Debut author Sokol offers a novel about one woman’s obsession with motherhood.
Lara Jennings James is a woman who knows what she wants. As a driven member of a public relations and marketing firm in Richmond, Virginia, Lara has devoted countless hours to her career and personal success. She and her husband, Will, seem to be the epitome of a happy, childless couple, taking trips abroad, attending an annual wine festival, and immersing themselves in their own interests. Everything seems fine—until Lara decides something is missing: “At thirty-nine years old, all Lara James wanted was a baby.” The fulfillment of her desire turns out to be much easier said than done. She has difficulties becoming pregnant, and her attempts to conceive turn costly, both financially and psychologically; she suffers miscarriages, and her contribution to the fertility industry is in excess of $250,000. And even though she projects an outward appearance of determination, she has lingering doubts: “Ambition had been her child for decades—fed, strengthened, followed. Could she both mother and succeed?” When Lara finally gets what she wants, will motherhood be all that she’d bargained for? Sokol doesn’t gloss over the details of Lara’s journey. Her first miscarriage’s aftermath, for instance, is described graphically: “Pubic hair, wet and gleaming, red and purple, clumped in curls. Between her legs was a crime scene.” The book does well at highlighting the protagonist’s hardest moments, though the overall story isn’t always a page-turner. First, the story pits Lara against her own body; then, it sets Lara against the difficulties of motherhood. The latter experience proves to be much more challenging, with endless crying, judgmental health professionals, and a great deal of attention paid to milk production. But readers know that it will end at some point—either Lara will come to terms with her situation or she won’t, but surely her infant won’t remain an infant forever. By the final pages, readers may be longing for the appearance of a toddler who can tell her distraught protagonist that it will all be over soon enough.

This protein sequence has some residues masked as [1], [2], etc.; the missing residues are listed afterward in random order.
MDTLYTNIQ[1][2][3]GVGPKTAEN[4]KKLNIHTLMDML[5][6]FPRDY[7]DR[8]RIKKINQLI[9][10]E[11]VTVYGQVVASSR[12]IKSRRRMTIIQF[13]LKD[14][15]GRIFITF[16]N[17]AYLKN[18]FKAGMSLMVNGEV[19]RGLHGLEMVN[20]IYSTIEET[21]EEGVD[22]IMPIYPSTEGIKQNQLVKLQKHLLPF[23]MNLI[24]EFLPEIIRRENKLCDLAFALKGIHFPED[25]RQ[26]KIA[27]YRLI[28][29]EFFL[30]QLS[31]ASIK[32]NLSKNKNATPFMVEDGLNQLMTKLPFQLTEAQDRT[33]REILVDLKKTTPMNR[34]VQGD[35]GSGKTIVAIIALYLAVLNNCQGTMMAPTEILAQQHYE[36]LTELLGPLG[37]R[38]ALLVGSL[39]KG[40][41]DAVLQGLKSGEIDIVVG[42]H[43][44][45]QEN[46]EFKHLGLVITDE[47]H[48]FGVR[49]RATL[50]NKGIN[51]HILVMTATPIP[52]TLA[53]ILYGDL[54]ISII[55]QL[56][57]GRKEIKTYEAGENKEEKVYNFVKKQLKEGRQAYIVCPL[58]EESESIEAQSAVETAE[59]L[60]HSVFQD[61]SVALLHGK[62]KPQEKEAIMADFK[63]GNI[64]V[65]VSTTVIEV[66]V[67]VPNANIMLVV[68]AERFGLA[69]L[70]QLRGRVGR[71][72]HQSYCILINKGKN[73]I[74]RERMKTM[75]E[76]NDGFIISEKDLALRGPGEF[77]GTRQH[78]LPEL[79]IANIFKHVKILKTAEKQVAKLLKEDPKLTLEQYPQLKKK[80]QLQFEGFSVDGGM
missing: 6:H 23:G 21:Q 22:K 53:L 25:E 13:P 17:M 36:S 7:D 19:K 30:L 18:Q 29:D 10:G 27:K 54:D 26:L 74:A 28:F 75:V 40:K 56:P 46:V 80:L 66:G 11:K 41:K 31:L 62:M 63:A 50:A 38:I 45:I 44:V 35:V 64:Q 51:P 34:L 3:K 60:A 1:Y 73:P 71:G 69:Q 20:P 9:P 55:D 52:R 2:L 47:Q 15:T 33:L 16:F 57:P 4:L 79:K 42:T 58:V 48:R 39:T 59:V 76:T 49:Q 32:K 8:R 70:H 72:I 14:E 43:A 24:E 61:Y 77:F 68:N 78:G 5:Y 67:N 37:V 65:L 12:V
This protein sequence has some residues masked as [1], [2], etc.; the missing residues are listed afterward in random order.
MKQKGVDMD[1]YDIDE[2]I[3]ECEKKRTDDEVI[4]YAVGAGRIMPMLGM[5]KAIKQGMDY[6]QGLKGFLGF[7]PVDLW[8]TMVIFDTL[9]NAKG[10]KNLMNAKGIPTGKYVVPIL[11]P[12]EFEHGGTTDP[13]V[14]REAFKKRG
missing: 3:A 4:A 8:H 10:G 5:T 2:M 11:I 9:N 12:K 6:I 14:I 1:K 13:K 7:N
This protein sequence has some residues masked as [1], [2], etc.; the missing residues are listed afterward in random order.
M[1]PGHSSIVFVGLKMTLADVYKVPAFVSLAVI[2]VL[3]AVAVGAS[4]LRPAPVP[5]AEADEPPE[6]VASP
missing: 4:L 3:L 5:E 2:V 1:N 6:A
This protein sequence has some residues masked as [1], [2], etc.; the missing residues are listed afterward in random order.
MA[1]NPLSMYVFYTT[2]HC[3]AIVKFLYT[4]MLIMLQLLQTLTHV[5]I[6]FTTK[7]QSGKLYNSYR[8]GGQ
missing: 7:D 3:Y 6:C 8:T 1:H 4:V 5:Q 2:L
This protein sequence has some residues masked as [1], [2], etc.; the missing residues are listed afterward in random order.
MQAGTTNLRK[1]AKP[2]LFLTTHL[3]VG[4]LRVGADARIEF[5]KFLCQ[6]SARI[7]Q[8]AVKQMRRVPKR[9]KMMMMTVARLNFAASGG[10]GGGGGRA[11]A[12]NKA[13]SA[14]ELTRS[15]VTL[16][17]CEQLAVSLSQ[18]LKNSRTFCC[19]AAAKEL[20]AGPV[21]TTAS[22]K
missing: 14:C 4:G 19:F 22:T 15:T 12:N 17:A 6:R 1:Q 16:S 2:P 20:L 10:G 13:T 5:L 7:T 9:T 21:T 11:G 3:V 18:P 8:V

An often vivid portrait of a conflicted mother, although her struggle eventually becomes tedious.